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SALLYING FORTH WITH SILLY SAYINGS, CRISP CANDOR

Though most Americans consider the economy the No. 1 story of the year, plenty was happening around the globe. Here's a look at some of the big (and no so big) doings on the foreign front.

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So much for respect

"If someone criticizes me, I respect them because it means they care about me and about my country.'' - Sheik Mohammed bin Rashid Al Maktoum, ruler of Dubai, as quoted on his personal Web site.

In November, authorities yanked all copies of the London Sunday Times from Dubai newsstands because the paper ran a double-page spread showing Sheik Mohammed drowning in a sea of red ink due to the emirate's free-spending ways. The sheik considered the illustration and accompanying story "offensive,'' a government official said.

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Next time, he'll run for mayor of Chicago

Afghan President Hamid Karzai won 54 percent of the vote in August's presidential election but was forced into a runoff after allegations of widespread fraud. In one district, all 46 polling sites were closed, yet 23,900 ballots were cast - every one of them for Karzai.

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Well, he was right that Canada is north

Hugh Segal, a Canadian lawmaker, issued a quick response after U.S. Sen. Mitch McConnell of Kentucky singled out a hospital in Segal's district as an example of all that is allegedly wrong with Canada's universal health care system.

"Unfortunately, Sen. McConnell's facts and statistics were absolutely incorrect,'' Segal said. "He informed the United States Senate that there is a 196-day waiting period for hip replacement at (Kingston General Hospital). The actual number is 91 days. He stated that it takes 340 days, on average, for knee replacement surgery. The actual number is just over 100. He maintained that cancer surgeries, including brain surgery, can take upwards of three months. At KGH, the waiting period is eight days for neurosurgical cancer, 16 days for breast cancer and 49 days for prostate cancer.''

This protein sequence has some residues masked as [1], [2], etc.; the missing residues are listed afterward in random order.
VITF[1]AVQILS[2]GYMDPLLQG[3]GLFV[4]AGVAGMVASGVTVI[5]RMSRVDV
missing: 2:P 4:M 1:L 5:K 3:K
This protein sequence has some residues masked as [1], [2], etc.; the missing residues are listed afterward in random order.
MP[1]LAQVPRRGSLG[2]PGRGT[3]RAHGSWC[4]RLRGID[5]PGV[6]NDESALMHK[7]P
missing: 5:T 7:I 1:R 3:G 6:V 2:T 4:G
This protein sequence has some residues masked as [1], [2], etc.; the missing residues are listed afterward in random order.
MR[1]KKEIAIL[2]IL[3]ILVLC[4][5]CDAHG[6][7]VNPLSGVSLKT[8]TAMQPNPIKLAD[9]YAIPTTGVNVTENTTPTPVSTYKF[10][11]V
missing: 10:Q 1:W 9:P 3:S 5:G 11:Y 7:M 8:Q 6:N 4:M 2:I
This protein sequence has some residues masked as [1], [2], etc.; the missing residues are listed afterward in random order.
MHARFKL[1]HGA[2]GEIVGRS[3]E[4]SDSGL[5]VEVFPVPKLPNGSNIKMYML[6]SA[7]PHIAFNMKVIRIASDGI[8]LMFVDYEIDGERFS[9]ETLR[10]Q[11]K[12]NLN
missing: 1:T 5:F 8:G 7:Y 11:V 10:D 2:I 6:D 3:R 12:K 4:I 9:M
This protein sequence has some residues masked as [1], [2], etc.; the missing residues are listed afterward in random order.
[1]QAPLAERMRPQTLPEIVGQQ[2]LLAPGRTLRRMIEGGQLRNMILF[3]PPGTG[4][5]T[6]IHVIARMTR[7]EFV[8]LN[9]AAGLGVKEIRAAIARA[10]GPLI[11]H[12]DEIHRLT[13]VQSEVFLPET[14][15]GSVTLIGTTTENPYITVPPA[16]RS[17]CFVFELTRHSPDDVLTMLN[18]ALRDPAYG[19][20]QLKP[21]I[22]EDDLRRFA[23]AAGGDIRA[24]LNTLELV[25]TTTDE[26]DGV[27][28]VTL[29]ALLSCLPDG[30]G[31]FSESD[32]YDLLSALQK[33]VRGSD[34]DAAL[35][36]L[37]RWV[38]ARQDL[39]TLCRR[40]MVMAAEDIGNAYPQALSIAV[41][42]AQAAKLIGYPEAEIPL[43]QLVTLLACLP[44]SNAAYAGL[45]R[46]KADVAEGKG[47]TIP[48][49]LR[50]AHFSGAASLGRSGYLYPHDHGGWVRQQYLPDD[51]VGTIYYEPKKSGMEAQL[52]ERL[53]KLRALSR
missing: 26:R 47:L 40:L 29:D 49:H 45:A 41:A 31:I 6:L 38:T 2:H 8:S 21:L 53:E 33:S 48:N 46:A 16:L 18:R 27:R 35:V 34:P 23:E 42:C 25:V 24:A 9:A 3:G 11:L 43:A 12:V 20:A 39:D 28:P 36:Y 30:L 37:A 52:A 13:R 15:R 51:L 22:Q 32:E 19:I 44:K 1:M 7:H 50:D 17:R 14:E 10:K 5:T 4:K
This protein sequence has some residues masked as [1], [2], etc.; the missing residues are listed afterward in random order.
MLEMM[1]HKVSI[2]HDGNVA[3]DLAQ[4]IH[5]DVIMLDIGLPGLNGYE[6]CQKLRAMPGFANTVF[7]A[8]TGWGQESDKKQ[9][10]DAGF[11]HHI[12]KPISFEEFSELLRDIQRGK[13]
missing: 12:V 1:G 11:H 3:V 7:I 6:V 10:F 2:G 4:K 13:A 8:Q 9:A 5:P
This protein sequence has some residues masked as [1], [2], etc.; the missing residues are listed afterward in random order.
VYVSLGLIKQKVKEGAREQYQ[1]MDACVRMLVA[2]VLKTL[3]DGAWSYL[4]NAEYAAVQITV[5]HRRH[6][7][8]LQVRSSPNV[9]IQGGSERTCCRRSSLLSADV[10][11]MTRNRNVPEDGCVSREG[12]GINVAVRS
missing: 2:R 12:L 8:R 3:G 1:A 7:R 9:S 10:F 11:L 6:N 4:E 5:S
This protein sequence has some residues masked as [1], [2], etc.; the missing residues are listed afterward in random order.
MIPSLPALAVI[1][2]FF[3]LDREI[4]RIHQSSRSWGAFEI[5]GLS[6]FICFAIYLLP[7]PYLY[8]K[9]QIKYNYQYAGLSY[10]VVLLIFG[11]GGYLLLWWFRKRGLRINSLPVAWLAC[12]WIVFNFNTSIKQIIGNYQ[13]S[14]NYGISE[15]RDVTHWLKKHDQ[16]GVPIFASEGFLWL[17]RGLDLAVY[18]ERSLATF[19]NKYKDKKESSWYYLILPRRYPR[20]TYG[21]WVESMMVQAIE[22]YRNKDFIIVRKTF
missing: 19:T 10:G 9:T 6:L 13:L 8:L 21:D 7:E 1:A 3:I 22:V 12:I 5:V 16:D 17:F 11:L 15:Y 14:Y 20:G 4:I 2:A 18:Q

As a coup de grace, Segal noted that life expectancy in Ontario is five years longer than in McConnell's home state.

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And next year, she's vacationing in Darfur

The reigning Miss Universe blogged about her visit in March to "beautiful'' Guantanamo Bay and the U.S. prison camp for terror suspects. "We took a ride around the land and it was a lot of fun,'' gushed Dayana Mendoza, a Venezuelan.

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Speaking of Venezuela ...

Venezuelan President Hugo Chavez, who said he "smelled sulphur'' after George W. Bush spoke at the United Nations in 2006, was his lovable old self at the recent climate summit in Copenhagen, Denmark. "I don't think Obama is here yet,'' Chavez said of the current U.S. president. "He got the Nobel Peace Prize almost the same day as he sent 30,000 soldiers to kill innocent people in Afghanistan.''

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Now, let me get this straight - an Iranian in Britain did what?

Prince Harry, attending a show in London in February, caught flak after telling a comedian that "you don't sound like a black chap.''

In the prince's defense, a source at the show said the remark wasn't racist, explaining that "Harry had just been talking to a Iranian actor who had done an impression of a Nigerian.''

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Don't sugarcoat it, just tell it straight

After Pope Benedict XVI called AIDS a tragedy that cannot be overcome by money or the distribution of condoms, former Oxford professor Richard Dawkins said the pontiff was "either stupid, ignorant or dim.''

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Cross-cultural product of the year

Wine burqa (made by the Women of Hope Project), for hiding that holiday cheer from the Taliban

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Give him a free triple Double Chocolaty Chip Frappuccino and maybe he'll go away

British Business Secretary Peter Mandelson flew into a rage after Starbucks founder Howard Schultz said the British economy was in a tailspin. "Why should I have that guy running down the country?" Mandelson fumed. "Who the f--- is he?''

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An image we'd rather not think about

"To work out how to operate a television set, you practically have to make love to the thing." - Prince Philip, the 88-year-old British royal, complaining about the difficulty of using modern remote controls.

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The "Persistence of the Decade'' Award

Cha Sa-Soon, a 68-year-old South Korean woman. After taking her country's written driver's license exam 949 times, Sa-Soon finally passed on the 950th try.

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They must have taken security lessons from the White House staff

Italian police were embarrassed after a mentally ill man got close enough to Italian Prime Minister Silvio Berlusconi on Dec. 13 to hurl a metal statue at him, breaking his nose and two teeth. Two days later, another man almost made it into the prime minister's hospital room before guards overpowered him.

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Pickup line of the year

"I wouldn't mind being resuscitated by you.'' - Italian Prime Minister Silvio Berlusconi toDr. Fabiola Carrieri, a striking redhead from Milan, while visiting survivors of an earthquake last spring in the central region of the country.

Susan Taylor Martin can be contacted at susan@sptimes.com.

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